A Week in Ink: Issue No. 46

By NICOLAS PINO
On February 28, 2012

Teen Titans No. 6

From the Scarlet Speedster to his prepubescent counterpart Kid Flash, this week the DC Universe is rife with conflict for every supersonic superhero capable of breaking the sound barrier.

Though Wally has his own icy demon to fight in the form of Captain Cold, Teen Titans member Bart Allen has a much larger problem on his hands, namely the complete and utter destruction of every living cell in his body, one by one.

Writer Scott Lobdell has taken a series that typically caries little weight or substance and through the use of internal strife, tenuous teamwork, and palpable stakes, transformed the teenage team into a competent cornerstone of the revamped DC world.

Lobdell takes the plot one step further this issue by bringing a new threat to a team already on the brink of its own destruction. His name is Grymm, and by the initial looks of the character and his insatiable psionic powers, he is everything the team will learn to fear in the coming issues.

The introduction of Virgil Hawkins, renowned more in the superhero community as Static Shock, has interesting implications as the student scientist shows definite interest in taking up the mantle and fighting alongside his pre-adult peers.

While Lobdell's writing still has room for improvement, a clear, focused story arc has appeared among the explosive start of the previous issues, and with so much riding on the successful containment of Kid Flash, there's almost nowhere to move but forward.

Ultimate Comics Spider-Man No. 7

In his short seven-issue lifespan Miles Morales has gone from comic's youngest usurper to the Marvel world's greatest underdog guided only by the hand of the wall-crawler's most talented ink-slingers, Brian Michael Bendis.

Morales as a wide-eyed hero-in-training has been a breath of fresh air to an increasingly stale universe, and though not every web he spins is perfect, the amateur approach comes off as believable and thought-provoking.

Bendis is at his best in "Issue 7," as he writes about a hero without a mentor, a kid fighting a man's war, and beyond the shadow of a doubt Morales is growing into the role he was born to lead.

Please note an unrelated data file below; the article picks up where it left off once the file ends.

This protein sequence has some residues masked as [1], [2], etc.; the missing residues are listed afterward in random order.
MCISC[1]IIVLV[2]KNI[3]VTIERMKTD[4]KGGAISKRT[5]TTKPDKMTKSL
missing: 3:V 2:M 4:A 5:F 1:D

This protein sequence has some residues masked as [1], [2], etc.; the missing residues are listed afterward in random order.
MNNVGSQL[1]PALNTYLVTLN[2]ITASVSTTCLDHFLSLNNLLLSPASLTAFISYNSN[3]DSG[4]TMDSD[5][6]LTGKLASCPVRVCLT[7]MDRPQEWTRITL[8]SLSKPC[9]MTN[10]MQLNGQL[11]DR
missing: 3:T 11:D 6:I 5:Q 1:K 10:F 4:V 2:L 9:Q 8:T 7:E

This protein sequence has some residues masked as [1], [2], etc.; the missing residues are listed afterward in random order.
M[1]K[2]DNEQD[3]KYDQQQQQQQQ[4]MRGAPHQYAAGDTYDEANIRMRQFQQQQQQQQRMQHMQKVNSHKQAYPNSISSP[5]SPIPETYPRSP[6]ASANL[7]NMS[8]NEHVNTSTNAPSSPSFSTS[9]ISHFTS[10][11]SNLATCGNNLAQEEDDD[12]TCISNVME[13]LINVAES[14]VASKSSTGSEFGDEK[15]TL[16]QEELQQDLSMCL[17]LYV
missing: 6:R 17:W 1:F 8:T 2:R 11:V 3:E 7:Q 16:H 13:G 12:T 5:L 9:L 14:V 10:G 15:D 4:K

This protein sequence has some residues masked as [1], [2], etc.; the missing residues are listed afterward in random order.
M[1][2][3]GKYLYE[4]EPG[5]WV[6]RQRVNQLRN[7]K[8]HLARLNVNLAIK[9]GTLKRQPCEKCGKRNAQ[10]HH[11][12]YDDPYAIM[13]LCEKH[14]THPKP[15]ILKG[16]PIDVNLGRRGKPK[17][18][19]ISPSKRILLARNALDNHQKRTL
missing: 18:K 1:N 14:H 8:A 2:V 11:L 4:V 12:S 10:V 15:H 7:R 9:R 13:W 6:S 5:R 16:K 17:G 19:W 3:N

But Bendis isn't alone however, his artistic team of Chris Samnee and Justin Ponsor work well together to create a renaissance of earlier art worthy of the Todd McFarlane legacy. Mixing a palette as rich as the setting sun, the team continues to produce some of Spidey's most stunning works yet. While most of the team's work is worthy to don the cape and cowl of their predecessors, the series' action panels are still a bit bland, an easy fix for a team so capable.

Ultimate Spider-Man builds momentum by placing Morales in clear conflict with his unenthused family members, first with a father unimpressed by his talents and then with his uncle, an up-and-coming super villain known by most as The Prowler.

Though Morales has some serious spandex to fill, he's slowly coming into his own. And while the audience may still mourn the loss of New York's wittiest wall-crawler, his prepubescent counterpart may just have it in him to please both critics and skeptics yet.

Chew No. 24

With Chu being incapacitated for the foreseeable future, his daughter Olive is at the mercy of former partner and cibopath Mason Savoy.

Savoy, as notoriously smart as he is brutal, has won over Chu's daughter and is currently tutoring the one shot Tony has at stopping what could be the world's biggest threat.

Everything writer John Layman writes has an inherent depth and an invisible plot behind it, "Chew No. 24" being no exception. Every minute detail Layman writes falls perfectly in line with the larger picture and although readers were only given an appetizer in the past four issues, Layman's main entree will surely be worth the wait.

Layman and his crew do well to never take themselves to seriously, a trait often overlooked and undervalued in the competitive world of comic writing. Everything from this issue's introduction of a xocoscalpere to the blatant sculpting of Butters from hit Comedy Central show South Park, each and every issue has been vacuum-packed with small visual Easter eggs.

With Chu's daughter developing powers beyond that of anything her father or mentor possess, there's little stopping Savoy from accomplishing total control over his ex-FDA, cibopathic partner.

As Image Comics enters its 20th anniversary, series like The Darkness, Invincible, Witchblade, Chew, and their creative teams continue to make the company as key of a contributor today as it was nearly a quarter of a century ago.

While the series isn't a comic for every ink-loving taste palette out there, for a comic priced at the sub-standard value of $2.99, Chew is an absolute steal for those willing to dine and dash with Layman.

Email: arts@ubspectrum.com


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